It’s a rare household that doesn’t have medicines on hand for different family members and that can result in inadvertent mistakes. For this reason, we share five tips to help keep everyone safe and medications at their peak effectiveness.
Firstly, it’s important that you give the entire course of medications as directed by your veterinarian, even if your cat begins to improve before the course is finished, unless instructed to stop them once symptoms have subsided.
- Storage. Never leave medicine out on the counter, a desk, or even on top of a chest of drawers. Store the medication inside the desk, a cabinet, or a dresser drawer. Medications commonly need to be stored in a secure, dry spot out of the sunlight and away from heat and humidity. The bathroom cabinet may be dark and secure, but it’s in a humid location. The cabinet above the stove may not be the best spot either, as it can get warm, but another kitchen cabinet not directly over the stove may work. A top cabinet is preferable to a bottom cabinet, if possible.
- Safety for all. Ask your veterinarian or veterinary pharmacist about any precautions that should be taken with the medicine, particularly in multiple-pet households. For example, some topical flea and tick medications—and even some shampoos—are toxic to cats.
- Childproof does not equal pet-proof. These required child-proof containers may slow a determined pet down, but we all know that a determined cat is probably not going to be foiled. If you suspect your cat has been into its own medication, or yours, or the dog’s or anyone else’s, try to reach your veterinarian. If you cannot, immediately call a poison-control line, such as the pet poison hotline at 800-213-6680. They may charge for their services, but it is money well spent.
- Don’t split it. Buying a larger-dose drug and cutting it into cat-sized doses is rarely the best choice. Sometimes, there is no other choice. But if your cat is receiving a medication that needs to be split, at least ask if there’s a smaller dose product available. Splitting the pills often means under-dosing or over-dosing your cat.
- Finicky cats and compounding. Sometimes, especially for a long-term medication your cat is not too excited about it, a compounding pharmacy can add meat or fish flavoring to make the drug more palatable without harming its potency. Some medications that are usually given orally may be able to be made by a compounding pharmacist into a topical form that can be applied to the cat’s ear. And, if using a liquid medication, ask your veterinarian or pharmacist about special syringe stoppers that fit on top of bottles of liquid medicine. These enable you to turn the bottle upside down and draw out the right dose into the syringe without spilling.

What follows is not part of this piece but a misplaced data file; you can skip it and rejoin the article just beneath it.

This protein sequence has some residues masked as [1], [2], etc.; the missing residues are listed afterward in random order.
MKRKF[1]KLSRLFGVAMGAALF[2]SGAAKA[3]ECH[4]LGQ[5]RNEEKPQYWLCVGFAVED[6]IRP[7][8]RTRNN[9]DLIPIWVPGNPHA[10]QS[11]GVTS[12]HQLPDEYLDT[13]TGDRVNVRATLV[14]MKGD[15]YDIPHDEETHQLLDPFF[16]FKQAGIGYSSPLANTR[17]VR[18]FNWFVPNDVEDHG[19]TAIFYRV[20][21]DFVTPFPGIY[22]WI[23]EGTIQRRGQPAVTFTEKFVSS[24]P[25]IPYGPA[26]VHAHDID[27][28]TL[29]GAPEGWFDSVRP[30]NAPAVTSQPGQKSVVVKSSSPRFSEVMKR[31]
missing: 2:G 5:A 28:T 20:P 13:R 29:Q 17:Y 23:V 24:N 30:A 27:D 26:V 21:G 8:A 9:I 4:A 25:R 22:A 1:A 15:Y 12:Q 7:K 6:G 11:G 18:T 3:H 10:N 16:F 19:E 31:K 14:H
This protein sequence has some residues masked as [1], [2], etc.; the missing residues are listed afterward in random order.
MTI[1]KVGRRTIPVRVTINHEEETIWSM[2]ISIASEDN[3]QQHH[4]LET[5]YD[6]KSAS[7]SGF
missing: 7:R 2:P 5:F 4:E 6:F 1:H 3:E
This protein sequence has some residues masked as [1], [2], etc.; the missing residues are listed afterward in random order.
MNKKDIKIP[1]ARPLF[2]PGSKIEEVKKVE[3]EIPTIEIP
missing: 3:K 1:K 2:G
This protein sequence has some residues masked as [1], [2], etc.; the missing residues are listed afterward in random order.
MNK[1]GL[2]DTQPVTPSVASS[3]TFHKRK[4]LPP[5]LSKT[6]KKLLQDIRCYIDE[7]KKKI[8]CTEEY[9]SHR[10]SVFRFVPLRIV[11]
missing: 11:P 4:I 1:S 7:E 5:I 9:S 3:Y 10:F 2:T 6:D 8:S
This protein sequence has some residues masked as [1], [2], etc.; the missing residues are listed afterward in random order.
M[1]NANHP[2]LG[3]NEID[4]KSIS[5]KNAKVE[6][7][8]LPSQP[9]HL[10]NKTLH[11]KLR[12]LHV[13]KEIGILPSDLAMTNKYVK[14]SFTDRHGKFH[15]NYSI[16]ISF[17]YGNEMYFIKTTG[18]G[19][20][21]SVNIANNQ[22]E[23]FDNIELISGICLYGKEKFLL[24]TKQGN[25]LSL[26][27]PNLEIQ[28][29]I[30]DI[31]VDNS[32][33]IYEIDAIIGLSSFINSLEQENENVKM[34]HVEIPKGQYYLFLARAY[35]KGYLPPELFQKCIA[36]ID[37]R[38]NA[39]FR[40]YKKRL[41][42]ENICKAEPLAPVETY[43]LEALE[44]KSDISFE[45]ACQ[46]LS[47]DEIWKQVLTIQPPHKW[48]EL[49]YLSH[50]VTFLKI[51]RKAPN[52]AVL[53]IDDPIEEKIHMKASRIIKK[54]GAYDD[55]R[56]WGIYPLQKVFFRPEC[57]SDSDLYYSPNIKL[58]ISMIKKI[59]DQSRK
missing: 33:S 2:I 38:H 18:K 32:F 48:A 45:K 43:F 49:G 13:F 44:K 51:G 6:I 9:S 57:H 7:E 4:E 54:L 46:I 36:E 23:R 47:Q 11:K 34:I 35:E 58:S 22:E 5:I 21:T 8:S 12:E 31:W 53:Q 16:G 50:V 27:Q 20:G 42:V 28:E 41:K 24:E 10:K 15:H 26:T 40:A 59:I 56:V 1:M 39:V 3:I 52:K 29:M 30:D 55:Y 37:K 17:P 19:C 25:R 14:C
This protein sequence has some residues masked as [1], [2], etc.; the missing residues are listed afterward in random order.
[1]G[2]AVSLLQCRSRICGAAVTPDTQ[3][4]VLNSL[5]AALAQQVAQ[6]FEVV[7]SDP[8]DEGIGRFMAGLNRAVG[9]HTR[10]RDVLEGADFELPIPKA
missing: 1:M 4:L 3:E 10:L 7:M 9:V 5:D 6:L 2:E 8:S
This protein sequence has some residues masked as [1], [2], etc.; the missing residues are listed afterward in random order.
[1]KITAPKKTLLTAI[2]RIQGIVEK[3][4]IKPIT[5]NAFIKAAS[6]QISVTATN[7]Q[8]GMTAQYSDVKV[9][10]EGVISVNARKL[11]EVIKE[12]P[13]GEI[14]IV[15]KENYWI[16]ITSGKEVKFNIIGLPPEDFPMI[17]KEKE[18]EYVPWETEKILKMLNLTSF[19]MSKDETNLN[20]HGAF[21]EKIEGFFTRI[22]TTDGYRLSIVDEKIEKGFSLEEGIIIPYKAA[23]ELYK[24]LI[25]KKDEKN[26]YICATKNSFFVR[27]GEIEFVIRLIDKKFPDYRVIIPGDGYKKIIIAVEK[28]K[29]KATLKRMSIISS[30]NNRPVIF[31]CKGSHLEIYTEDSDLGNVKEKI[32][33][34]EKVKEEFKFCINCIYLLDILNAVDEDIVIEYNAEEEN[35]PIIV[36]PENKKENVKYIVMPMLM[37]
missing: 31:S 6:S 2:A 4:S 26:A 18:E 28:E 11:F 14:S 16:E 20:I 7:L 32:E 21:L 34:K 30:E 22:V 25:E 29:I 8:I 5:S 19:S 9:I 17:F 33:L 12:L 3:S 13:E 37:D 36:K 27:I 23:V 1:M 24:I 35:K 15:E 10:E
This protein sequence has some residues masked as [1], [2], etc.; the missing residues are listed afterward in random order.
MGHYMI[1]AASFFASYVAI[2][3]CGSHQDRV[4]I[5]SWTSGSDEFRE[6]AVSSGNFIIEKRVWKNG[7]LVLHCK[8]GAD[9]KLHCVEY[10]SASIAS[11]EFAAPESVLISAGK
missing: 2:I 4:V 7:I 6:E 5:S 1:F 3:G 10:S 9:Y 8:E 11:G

You Should Know the Do’s and Don’ts
Mistakes in handling medicines are all too common, and people, pets, and the environment can be harmed because of it:
X Don’t flush drugs down the toilet because they can impact the local water supply or leach out where they may be consumed by a wild animal.
X Don’t save expired medication for “the next time.” If your cat is sick, you want something you know will work. While some drugs may be effective past the expiration date, you really don’t know for sure or for how long. It’s not worth the risk.
X Don’t dump loose pills in your garbage, your compost pile, your yard or anywhere else.
√ Do crush unused pills, mix them with kitty litter, and place the mixture in a sealed bag and into the trash.
√ Do take advantage of community and pharmacy take-back programs.
√ Do follow local laws on disposing of needles and syringes. Often, the recommendation is to place them in a sealed container, preferably using a sharps container (small ones are not expensive), and take them to a medical recycling center. The FDA suggests calling “Safe Needles Disposal” at 800-643-1643 or email firstname.lastname@example.org for information about laws specific to your area.